Today Biffle, Maybelle, and I took part in the 20th annual Jerry Lewis Telethon Protest in downtown Charleston. The protest here was initiated in 1990 by Harriet McBryde Johnson, who I've written about before. She's no longer alive, but the protest continues--small, as it's been every year, but important. In fact, I think Charleston may have the longest-running telethon protest nationally.
We were only there briefly since Maybelle decided she was protesting not being able to have a nap. But while we were there we had our choice of signs, and we held one that said
The reason for this slogan is that Jerry Lewis has repeatedly used his telethon to talk about people with muscular dystrophy as pitiful "half people," as people who "cannot go into the workplace. There's nothing they can do." When he was confronted with this argument about his telethon, on CBS Sunday Morning he said, "Pity? You don't want to be pitied because you're a cripple in a wheelchair? Stay in your house!" These messages are appalling, and I take them all personally now in a way that I should have for years.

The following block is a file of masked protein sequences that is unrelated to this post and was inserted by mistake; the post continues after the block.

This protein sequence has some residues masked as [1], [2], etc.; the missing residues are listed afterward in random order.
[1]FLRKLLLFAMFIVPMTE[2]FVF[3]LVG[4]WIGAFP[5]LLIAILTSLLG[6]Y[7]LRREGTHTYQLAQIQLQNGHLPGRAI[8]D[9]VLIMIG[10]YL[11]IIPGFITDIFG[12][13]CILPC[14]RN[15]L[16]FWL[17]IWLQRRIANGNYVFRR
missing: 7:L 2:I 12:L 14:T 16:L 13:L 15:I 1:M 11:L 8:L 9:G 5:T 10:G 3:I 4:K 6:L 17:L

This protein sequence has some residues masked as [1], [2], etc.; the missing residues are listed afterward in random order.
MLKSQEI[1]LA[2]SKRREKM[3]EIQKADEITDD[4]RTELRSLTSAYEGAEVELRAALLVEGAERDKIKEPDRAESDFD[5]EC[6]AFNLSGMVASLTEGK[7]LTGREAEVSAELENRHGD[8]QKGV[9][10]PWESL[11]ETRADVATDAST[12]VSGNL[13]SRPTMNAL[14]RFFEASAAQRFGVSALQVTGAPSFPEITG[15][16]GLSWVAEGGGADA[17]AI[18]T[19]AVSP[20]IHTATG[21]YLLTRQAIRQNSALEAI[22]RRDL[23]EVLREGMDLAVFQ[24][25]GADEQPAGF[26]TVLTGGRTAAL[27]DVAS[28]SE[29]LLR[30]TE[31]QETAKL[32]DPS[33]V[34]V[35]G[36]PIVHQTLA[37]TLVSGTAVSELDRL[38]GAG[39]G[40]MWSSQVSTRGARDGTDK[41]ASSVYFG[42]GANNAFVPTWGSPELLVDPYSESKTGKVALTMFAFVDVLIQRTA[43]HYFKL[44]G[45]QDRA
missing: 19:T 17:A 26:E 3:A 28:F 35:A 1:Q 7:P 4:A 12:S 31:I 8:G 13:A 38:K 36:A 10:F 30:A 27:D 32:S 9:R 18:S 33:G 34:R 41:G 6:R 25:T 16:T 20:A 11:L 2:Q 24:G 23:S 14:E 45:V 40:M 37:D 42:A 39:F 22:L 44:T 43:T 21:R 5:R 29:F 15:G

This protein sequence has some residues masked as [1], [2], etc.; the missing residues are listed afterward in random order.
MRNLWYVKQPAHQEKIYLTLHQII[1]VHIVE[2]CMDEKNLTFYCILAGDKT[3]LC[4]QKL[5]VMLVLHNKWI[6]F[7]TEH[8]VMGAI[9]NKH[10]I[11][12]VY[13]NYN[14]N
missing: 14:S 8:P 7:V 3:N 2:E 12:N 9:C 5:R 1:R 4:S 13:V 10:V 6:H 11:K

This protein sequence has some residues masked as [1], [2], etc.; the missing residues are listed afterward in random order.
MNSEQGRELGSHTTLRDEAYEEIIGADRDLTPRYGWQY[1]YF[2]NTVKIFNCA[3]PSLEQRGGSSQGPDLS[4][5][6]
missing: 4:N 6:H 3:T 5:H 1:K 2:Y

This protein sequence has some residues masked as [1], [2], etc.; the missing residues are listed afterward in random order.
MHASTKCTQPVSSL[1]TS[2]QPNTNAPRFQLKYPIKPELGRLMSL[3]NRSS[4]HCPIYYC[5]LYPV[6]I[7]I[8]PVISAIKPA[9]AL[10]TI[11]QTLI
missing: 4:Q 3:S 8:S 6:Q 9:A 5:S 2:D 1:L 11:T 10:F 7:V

I love the whole person message. There are a variety of arguments out there--voiced by Jerry Lewis and others--that suggest that people with disabilities aren't really fully human, fully citizens, fully worthy of dignity and respect. Often this dismissal of full humanity takes the form of pity, which isn't always immediately evident as offensive, but it is (such as the "bless your heart" commentary we've blogged about a couple of times). Maybe I'll make some "WHOLE PERSON" t-shirts for our family.
If you'd like to know more about what's wrong with the Jerry Lewis Telethon, click here--and you'll notice that the top link is to a piece written by Harriet McBryde Johnson.